Thanks to some recent Court decisions, certain immigrants who are facing deportation now have a good chance at remaining in the United States. In Lafler v. Cooper, 556 U.S. –––– (2012) and Padilla v. Kentucky, 130 S.Ct. 1473 (2010), the Supreme Court ruled that if a defendant’s attorney fails to accurately advise him of a mandatory deportation consequence stemming from a guilty plea, his Sixth Amendment right to effective counsel has been violated and there can be a right to a new trial.
In a brand new case, United States v. Akinsade (2012), the appellant was facing deportation for his role in embezzling money from a bank. Akinsade, having the option to accept a guilty plea or take his case to trial, asked his attorney on multiple occasions if deportation was possible if he accepted the plea. His attorney assured him that it was not a possibility, so Akinsade accepted the plea. Nine years later, immigration authorities arrested and detained him, and informed him that he was facing deportation as an aggravated felon. He filed a petition for writ of error coram nobis in federal court which, eventually, vacated his sentence.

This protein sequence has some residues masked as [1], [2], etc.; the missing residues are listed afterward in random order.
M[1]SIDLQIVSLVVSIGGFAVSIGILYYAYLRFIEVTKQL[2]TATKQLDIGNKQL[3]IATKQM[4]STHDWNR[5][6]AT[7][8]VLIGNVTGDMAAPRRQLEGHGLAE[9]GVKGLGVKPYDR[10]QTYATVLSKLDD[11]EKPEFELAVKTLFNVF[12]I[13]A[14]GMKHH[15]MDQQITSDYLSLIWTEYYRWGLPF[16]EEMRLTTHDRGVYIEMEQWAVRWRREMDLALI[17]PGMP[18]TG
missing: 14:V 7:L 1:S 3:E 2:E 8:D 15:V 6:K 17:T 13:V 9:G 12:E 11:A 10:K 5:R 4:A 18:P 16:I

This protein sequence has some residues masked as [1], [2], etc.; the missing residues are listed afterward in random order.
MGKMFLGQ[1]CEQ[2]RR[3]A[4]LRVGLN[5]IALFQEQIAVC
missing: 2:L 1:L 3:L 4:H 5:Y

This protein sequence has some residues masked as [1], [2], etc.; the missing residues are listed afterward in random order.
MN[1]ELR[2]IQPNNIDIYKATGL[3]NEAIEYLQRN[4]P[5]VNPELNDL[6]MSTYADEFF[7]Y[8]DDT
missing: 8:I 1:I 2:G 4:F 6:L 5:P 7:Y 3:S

Fairlie & Lippy handled a very similar case last month, wherein the appellant was facing deportation after heeding the erroneous advice of his prior counsel regarding the possibility of deportation. Our client committed a crime of “moral turpitude,” accepted a plea bargain in which his previous attorney advised him that he was not likely to be deported, and subsequently was placed in deportation proceedings (Immigration and Customs Enforcement regulations mandate deportation for crimes of moral turpitude). In the Montgomery County Court of Common Pleas, we successfully argued the applicability of Padilla, and our client’s conviction was vacated. If you know of a similar case please do not hesitate to contact us for a free consultation.